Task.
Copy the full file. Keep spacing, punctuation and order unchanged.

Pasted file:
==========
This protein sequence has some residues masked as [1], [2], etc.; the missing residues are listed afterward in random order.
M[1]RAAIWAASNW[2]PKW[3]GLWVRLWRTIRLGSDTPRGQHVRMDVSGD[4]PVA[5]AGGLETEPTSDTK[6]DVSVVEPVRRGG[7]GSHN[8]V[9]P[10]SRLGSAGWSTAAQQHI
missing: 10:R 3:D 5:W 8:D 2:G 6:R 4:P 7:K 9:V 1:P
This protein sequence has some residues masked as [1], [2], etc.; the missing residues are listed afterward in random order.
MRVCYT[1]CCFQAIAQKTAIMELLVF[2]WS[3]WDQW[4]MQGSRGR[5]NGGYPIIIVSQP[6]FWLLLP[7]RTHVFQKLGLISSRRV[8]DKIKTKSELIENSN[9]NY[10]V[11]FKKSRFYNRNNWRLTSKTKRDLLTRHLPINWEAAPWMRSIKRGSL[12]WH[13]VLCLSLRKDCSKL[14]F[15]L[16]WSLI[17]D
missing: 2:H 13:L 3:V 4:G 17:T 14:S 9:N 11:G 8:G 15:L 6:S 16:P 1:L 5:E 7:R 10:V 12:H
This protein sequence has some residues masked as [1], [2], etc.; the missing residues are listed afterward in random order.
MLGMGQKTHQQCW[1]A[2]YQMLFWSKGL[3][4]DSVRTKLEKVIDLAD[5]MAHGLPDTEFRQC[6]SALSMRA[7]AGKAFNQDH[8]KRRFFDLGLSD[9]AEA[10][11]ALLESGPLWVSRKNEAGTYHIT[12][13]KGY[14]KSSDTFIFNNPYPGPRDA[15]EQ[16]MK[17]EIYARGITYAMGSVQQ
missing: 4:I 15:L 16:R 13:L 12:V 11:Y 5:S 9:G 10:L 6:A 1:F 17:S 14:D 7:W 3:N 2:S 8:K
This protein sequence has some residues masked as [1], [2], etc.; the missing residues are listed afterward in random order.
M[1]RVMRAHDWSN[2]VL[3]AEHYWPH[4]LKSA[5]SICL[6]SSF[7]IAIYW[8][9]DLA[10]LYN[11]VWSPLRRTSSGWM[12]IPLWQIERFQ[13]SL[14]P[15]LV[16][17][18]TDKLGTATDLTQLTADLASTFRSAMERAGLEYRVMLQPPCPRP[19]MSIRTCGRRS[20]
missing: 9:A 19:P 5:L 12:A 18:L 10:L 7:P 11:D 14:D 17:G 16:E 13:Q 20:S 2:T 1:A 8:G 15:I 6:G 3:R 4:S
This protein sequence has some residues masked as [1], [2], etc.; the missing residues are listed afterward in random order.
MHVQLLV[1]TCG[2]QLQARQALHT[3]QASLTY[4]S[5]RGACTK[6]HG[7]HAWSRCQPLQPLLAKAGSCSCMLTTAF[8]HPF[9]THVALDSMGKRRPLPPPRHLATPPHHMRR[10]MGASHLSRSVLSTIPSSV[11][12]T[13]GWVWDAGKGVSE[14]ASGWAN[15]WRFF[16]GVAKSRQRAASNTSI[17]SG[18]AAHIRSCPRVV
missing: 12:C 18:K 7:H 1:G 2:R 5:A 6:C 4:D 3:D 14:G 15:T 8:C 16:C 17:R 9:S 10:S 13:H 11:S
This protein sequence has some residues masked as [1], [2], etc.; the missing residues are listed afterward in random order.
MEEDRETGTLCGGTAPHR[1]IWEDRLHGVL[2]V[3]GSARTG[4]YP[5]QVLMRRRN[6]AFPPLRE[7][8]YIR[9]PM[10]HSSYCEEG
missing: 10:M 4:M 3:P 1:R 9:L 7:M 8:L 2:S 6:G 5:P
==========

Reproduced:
This protein sequence has some residues masked as [1], [2], etc.; the missing residues are listed afterward in random order.
M[1]RAAIWAASNW[2]PKW[3]GLWVRLWRTIRLGSDTPRGQHVRMDVSGD[4]PVA[5]AGGLETEPTSDTK[6]DVSVVEPVRRGG[7]GSHN[8]V[9]P[10]SRLGSAGWSTAAQQHI
missing: 10:R 3:D 5:W 8:D 2:G 6:R 4:P 7:K 9:V 1:P
This protein sequence has some residues masked as [1], [2], etc.; the missing residues are listed afterward in random order.
MRVCYT[1]CCFQAIAQKTAIMELLVF[2]WS[3]WDQW[4]MQGSRGR[5]NGGYPIIIVSQP[6]FWLLLP[7]RTHVFQKLGLISSRRV[8]DKIKTKSELIENSN[9]NY[10]V[11]FKKSRFYNRNNWRLTSKTKRDLLTRHLPINWEAAPWMRSIKRGSL[12]WH[13]VLCLSLRKDCSKL[14]F[15]L[16]WSLI[17]D
missing: 2:H 13:L 3:V 4:G 17:T 14:S 9:N 11:G 8:G 15:L 6:S 16:P 1:L 5:E 7:R 10:V 12:H
This protein sequence has some residues masked as [1], [2], etc.; the missing residues are listed afterward in random order.
MLGMGQKTHQQCW[1]A[2]YQMLFWSKGL[3][4]DSVRTKLEKVIDLAD[5]MAHGLPDTEFRQC[6]SALSMRA[7]AGKAFNQDH[8]KRRFFDLGLSD[9]AEA[10][11]ALLESGPLWVSRKNEAGTYHIT[12][13]KGY[14]KSSDTFIFNNPYPGPRDA[15]EQ[16]MK[17]EIYARGITYAMGSVQQ
missing: 4:I 15:L 16:R 13:L 12:V 11:Y 5:S 9:G 10:L 6:A 1:F 17:S 14:D 7:W 3:N 2:S 8:K
This protein sequence has some residues masked as [1], [2], etc.; the missing residues are listed afterward in random order.
M[1]RVMRAHDWSN[2]VL[3]AEHYWPH[4]LKSA[5]SICL[6]SSF[7]IAIYW[8][9]DLA[10]LYN[11]VWSPLRRTSSGWM[12]IPLWQIERFQ[13]SL[14]P[15]LV[16][17][18]TDKLGTATDLTQLTADLASTFRSAMERAGLEYRVMLQPPCPRP[19]MSIRTCGRRS[20]
missing: 9:A 19:P 5:L 12:A 18:L 10:L 7:P 11:D 14:D 17:G 16:E 13:Q 20:S 2:T 1:A 8:G 15:I 6:G 3:R 4:S
This protein sequence has some residues masked as [1], [2], etc.; the missing residues are listed afterward in random order.
MHVQLLV[1]TCG[2]QLQARQALHT[3]QASLTY[4]S[5]RGACTK[6]HG[7]HAWSRCQPLQPLLAKAGSCSCMLTTAF[8]HPF[9]THVALDSMGKRRPLPPPRHLATPPHHMRR[10]MGASHLSRSVLSTIPSSV[11][12]T[13]GWVWDAGKGVSE[14]ASGWAN[15]WRFF[16]GVAKSRQRAASNTSI[17]SG[18]AAHIRSCPRVV
missing: 12:C 18:K 7:H 1:G 2:R 5:A 6:C 4:D 3:D 14:G 15:T 8:C 16:C 17:R 9:S 10:S 13:H 11:S
This protein sequence has some residues masked as [1], [2], etc.; the missing residues are listed afterward in random order.
MEEDRETGTLCGGTAPHR[1]IWEDRLHGVL[2]V[3]GSARTG[4]YP[5]QVLMRRRN[6]AFPPLRE[7][8]YIR[9]PM[10]HSSYCEEG
missing: 10:M 4:M 3:P 1:R 9:L 7:M 8:L 2:S 6:G 5:P